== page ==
Waterflooding starts from 2/4 W moduleHelicopter accident at the Ekofisk Complex

Hurricane on Ekofisk

person by Kristin Øye Gjerde, Norwegian Petroleum Museum
Raging for two days, the hurricane which hit Ekofisk in December 1990 was the worst storm in living memory in these waters. Four platforms had to shut down and helicopter flights stopped.
— Stormfulle dager på Ekofsik-feltet. Foto: Husmo Foto/Norsk Oljemuseum
© Norsk Oljemuseum

Edda 2/7 C was the hardest hit. But the tank also felt the strength of the hurricane when the waves easily topped its breakwater. The maximum wave height was close to 26 metres.

Erling Ballestad, offshore installation manager on 2/4 T, reports that the storm caused the breakwater to sink 40 cm into the seabed. It has remained immovable since.

Waves washing over the edge were about 30 metres above normal sea level and destroyed equipment. The water level between breakwater and tank rose dangerously because it could not drain away fast enough. Despite substantial material damage, however, no personal injuries were fortunately suffered.

Egil Berle in the safety department recalls: ”Old stories about big waves existed from people who had sailed the North Sea, but nobody would believe how high they could be.

”When ships made it safely back to shore after a storm, you could see the damage they’d suffered. But the biggest and most dangerous waves were probably never documented, because the ship then sank.”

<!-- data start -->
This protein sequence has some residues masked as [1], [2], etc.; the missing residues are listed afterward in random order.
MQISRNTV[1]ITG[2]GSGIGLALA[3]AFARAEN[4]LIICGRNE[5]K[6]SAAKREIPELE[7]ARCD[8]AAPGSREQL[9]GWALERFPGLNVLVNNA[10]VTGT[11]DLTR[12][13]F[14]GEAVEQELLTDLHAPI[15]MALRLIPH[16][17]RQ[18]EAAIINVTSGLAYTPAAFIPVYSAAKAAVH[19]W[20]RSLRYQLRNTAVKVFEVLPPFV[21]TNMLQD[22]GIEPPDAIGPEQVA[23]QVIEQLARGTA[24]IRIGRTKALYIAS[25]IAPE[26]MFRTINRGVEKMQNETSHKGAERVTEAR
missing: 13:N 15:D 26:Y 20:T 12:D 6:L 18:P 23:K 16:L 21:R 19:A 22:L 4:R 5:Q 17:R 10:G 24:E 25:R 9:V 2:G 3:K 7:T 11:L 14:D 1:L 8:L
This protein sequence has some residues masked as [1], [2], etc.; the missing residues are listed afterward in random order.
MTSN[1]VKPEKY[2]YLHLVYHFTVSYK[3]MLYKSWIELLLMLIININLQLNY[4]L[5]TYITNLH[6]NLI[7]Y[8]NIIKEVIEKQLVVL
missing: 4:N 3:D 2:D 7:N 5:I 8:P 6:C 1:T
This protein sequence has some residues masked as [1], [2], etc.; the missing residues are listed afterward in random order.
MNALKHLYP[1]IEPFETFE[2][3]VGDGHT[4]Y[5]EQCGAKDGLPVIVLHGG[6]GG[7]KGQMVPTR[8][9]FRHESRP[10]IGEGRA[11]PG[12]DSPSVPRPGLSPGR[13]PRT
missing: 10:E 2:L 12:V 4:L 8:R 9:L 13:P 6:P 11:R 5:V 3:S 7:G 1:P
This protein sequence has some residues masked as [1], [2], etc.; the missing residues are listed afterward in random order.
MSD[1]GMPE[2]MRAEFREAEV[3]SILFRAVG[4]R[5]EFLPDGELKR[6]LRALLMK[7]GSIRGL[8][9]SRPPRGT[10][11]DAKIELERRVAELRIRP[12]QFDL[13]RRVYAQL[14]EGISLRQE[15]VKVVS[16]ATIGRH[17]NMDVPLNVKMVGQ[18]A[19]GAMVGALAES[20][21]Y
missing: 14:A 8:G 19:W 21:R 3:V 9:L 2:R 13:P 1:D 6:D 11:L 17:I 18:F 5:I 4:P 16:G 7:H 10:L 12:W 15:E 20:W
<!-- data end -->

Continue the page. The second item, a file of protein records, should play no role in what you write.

A number of measuring points suddenly emerged on the Ekofisk platforms, he explains. Damage high above normal sea level could clearly be identified on the structures fixed to the seabed.

”Waves hitting the tank breakwater bounced back into those behind them. These built up to even greater heights and thereby became ’freak’ waves.

”During the 1991 storm, the waves washed over the breakwater and broke over the whole tank. People sitting in the control tower over on the hotel could report that the entire structure became invisible under sea and foam for a moment.

”If the breakwater hadn’t been installed, large parts of the structure would probably have been destroyed and it could well have cost lives as well.”

Waterflooding starts from 2/4 W moduleHelicopter accident at the Ekofisk Complex
Published 24. June 2019   •   Updated 24. June 2019
© Norsk Oljemuseum
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